US Labor Department's OSHA cites Philadelphia-based FixtureOne for 44 workplace safety and health violations
PHILADELPHIA – The U.S. Department of Labor's Occupational Safety and Health Administration has cited FixtureOne for 44 safety and health violations at its facility located at 7601 Edmund St. in Philadelphia. The company manufactures institutional furniture and employs about 65 workers. Proposed penalties total $169,400 following an inspection that began Jan. 10.
Seven repeat violations with penalties of $41,580 include an inadequate hazard communications program; a lack of machine guarding; use of electrical equipment in an unapproved area; and the company's failure to conduct a medical evaluation for use of respirators, implement a respirator program, and provide appropriate respirator fit-testing. The company was cited for the same violations in 2008. A repeat violation exists when an employer previously has been cited for the same or a similar violation of a standard, regulation, rule or order at any other facility in federal enforcement states within the last five years.
Thirty-six serious violations with penalties of $127,820 include a lack of machine guarding and personal protective equipment; safety issues with mechanical power presses; electrical hazards; a lack of housekeeping; and the company's failure to properly store respirators; provide safe egress; and provide training for employees operating forklifts. A serious violation occurs when there is substantial probability that death or serious physical harm could result from a hazard about which the employer knew or should have known.
One other-than-serious violation with no monetary penalty was cited for failure to provide mandatory information to employees who voluntarily wear respirators while conducting paint spraying operations. An other-than-serious violation is one that has a direct relationship to job safety and health, but probably would not cause death or serious physical harm.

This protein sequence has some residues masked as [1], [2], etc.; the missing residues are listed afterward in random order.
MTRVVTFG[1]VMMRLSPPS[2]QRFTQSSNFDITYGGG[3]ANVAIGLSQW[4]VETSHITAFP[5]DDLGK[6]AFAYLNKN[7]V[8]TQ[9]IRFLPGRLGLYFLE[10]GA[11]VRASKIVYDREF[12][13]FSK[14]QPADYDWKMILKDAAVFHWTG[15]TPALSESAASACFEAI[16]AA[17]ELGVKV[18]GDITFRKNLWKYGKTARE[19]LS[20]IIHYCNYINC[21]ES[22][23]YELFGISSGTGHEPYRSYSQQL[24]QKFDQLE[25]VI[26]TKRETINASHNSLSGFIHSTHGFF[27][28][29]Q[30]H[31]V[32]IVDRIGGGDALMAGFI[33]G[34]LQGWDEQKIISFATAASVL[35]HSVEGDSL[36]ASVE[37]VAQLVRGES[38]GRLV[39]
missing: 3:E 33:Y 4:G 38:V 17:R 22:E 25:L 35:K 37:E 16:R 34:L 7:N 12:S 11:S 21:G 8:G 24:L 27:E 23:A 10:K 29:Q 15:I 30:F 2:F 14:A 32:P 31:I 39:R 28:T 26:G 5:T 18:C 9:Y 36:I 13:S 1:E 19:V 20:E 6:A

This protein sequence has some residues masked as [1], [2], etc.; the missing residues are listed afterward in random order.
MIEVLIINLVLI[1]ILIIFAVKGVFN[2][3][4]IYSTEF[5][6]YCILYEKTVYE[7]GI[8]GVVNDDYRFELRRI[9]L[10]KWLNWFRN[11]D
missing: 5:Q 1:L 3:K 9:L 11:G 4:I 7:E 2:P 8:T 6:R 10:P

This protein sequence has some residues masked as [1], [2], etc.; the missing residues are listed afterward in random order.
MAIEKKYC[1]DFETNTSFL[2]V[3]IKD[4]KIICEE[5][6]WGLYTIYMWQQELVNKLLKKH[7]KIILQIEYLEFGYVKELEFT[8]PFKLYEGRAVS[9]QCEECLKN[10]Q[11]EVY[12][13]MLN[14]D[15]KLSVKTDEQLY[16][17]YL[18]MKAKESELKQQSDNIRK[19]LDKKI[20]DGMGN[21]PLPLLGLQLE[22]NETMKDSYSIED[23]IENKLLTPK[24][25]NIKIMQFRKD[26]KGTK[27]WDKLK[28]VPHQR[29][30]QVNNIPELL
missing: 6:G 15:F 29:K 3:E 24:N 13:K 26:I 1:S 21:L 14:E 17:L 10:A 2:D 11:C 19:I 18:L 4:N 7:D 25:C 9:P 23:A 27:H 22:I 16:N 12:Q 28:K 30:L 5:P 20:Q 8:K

"FixtureOne's refusal to correct these previously cited violations continually places its workers in harm's way and must change immediately," said Albert D'Imperio, director of OSHA's Philadelphia Area Office. "OSHA will continue its efforts to hold this company responsible for not complying with federal laws."
The company has 15 business days from receipt of the citations to comply, ask for an informal conference with OSHA's area director or contest the citations and proposed penalties before the independent Occupational Safety and Health Review Commission. The investigation was conducted by OSHA's Philadelphia office; telephone 215-597-4955. To report workplace incidents, fatalities or situations posing imminent danger to workers, call the agency's toll-free hotline at 800-321-OSHA (6742).
Under the Occupational Safety and Health Act of 1970, employers are responsible for providing safe and healthful workplaces for their employees. OSHA's role is to ensure these conditions for America's working men and women by setting and enforcing standards, and providing training, education and assistance. For more information, visit http://www.osha.gov.
SOURCE: U.S. Occupational Safety and Health Administration
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